Practice managers and GPs still face familiar barriers when it comes to making practice-based commissioning (PBC) a success, yet many remain optimistic that the health policy can make a difference to patient care.
This is one of the key findings of a small sample poll of GPs and other primary care professionals published today (1 July 2009) by the King’s Fund and the NHS Alliance.
Based on responses from more than 320 GPs, practice and PBC managers, the poll reveals that levels of commitment to making PBC work remain high, with 78% saying they were firmly committed to the policy.
Many respondents said the government’s recent report, Clinical Commissioning: our vision for practice-based commissioning, which attempted to provide a clearer vision for the future of the policy, had contributed to professionals feeling more optimistic, saying they felt it placed clinicians at the centre of successful commissioning.
Almost three-quarters polled (72%) said they felt PBC had the potential to improve patient care in the next two years. Sixty percent said there was an agreed governance framework between their cluster or practice and their PCT, while 40% said there was an agreement in place in their PCT to manage conflicts of interest.
But despite their ongoing support for the reform, primary care professionals identified several key issues standing in their way:
- More than half (52%) said they did not feel very or at all engaged by their PCT.
- Less than half felt they were receiving their entitled support from PCTs (including data provision, financial advice and management support).
- Almost a third (29%) of respondents who had submitted a business case said that, on average, it takes 25 weeks or more for it to gain approval. In almost half of all cases, it takes almost a year for a business case to go from being submitted to patients feeling the benefits from new services.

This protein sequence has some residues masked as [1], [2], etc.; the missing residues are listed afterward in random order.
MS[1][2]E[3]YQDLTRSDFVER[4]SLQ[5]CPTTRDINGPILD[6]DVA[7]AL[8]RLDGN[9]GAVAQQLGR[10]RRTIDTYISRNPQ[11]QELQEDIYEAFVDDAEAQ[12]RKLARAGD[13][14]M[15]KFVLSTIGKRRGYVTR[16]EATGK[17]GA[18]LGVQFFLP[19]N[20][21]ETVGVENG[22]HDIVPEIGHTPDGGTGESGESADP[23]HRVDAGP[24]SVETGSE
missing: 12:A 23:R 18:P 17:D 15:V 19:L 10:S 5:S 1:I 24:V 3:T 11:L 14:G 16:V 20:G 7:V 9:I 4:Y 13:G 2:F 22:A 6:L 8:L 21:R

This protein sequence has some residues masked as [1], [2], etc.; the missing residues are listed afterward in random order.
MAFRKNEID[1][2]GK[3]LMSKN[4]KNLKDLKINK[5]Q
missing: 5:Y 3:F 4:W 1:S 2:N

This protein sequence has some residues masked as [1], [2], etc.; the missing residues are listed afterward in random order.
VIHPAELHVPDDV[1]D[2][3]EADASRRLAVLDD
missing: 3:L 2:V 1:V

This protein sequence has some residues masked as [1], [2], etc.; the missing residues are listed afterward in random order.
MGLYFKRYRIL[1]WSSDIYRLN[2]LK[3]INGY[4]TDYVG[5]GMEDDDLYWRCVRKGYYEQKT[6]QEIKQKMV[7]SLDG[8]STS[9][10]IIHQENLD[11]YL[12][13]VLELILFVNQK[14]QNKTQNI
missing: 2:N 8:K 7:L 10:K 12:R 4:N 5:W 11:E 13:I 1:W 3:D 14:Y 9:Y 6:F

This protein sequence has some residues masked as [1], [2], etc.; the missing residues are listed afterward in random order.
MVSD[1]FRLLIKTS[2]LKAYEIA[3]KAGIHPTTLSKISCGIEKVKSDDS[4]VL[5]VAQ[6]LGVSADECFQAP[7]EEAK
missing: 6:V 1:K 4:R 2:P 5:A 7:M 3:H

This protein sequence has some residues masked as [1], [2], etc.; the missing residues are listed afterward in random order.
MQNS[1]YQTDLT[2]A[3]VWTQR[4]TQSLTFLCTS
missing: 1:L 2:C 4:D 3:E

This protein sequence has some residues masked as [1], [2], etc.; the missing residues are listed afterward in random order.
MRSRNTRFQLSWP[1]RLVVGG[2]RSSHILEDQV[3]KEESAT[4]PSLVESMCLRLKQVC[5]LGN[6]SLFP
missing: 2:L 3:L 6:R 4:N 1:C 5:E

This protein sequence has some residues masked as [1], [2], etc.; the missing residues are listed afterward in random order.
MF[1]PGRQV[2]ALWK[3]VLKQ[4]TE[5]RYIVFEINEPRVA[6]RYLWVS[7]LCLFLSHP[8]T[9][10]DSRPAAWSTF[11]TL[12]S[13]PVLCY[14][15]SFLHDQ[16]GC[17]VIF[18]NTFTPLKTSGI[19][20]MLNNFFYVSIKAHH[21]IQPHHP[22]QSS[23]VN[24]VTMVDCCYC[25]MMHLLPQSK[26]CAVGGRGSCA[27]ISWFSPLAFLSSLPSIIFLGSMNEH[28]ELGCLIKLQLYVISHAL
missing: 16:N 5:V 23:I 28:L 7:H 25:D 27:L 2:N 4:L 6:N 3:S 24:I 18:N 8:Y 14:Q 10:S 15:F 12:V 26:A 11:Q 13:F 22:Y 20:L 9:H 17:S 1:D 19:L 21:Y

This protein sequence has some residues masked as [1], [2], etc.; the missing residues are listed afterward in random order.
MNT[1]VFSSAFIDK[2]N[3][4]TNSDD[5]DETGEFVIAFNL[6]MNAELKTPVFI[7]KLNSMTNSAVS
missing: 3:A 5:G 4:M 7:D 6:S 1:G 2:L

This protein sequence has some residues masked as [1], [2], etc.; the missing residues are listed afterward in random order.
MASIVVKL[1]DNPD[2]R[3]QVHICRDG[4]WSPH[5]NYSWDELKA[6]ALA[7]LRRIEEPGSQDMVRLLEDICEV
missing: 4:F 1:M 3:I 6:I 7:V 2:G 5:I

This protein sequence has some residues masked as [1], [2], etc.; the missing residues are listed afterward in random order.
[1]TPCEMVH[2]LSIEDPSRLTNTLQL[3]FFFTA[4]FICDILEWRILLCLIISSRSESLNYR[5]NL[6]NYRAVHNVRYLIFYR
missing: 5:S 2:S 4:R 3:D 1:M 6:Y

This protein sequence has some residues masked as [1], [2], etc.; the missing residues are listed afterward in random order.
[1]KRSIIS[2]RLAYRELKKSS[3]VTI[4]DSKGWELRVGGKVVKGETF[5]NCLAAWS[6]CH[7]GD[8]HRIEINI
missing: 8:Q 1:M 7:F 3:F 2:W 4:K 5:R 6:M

A major report on PBC published by The King’s Fund in 2008 warned PBC was likely to fail if relationships between practice-based commissioners and PCTs continued to be conducted on a voluntary basis.
Natasha Curry, health policy fellow at The King’s Fund, said: “This survey shows us some progress has been made, particularly in the formalisation of PBC governance arrangements.
“However, what is striking is that the same barriers that we identified in 2007 still hamper progress. It is vital that, whatever form PBC takes in the future, primary care professionals and PCTs work closely together to tackle these obstacles head on.”
Julie Wood, Director of the NHS Alliance’s PBC Federation, said: “We are pleased to see that commitment to PBC is on the increase and that people feel positive about it.
“We recognise that many issues need to be addressed, particularly regarding engaging clinicians and other health professionals at local level.
“But the fact that the NHS is heading towards a deep financial crisis makes the case for PBC even more compelling. PBC is the only answer in terms of recreating a cost-effective NHS through involving clinicians, who directly affect NHS costs, and galvanising local support to sometimes difficult issues of prioritisation.”
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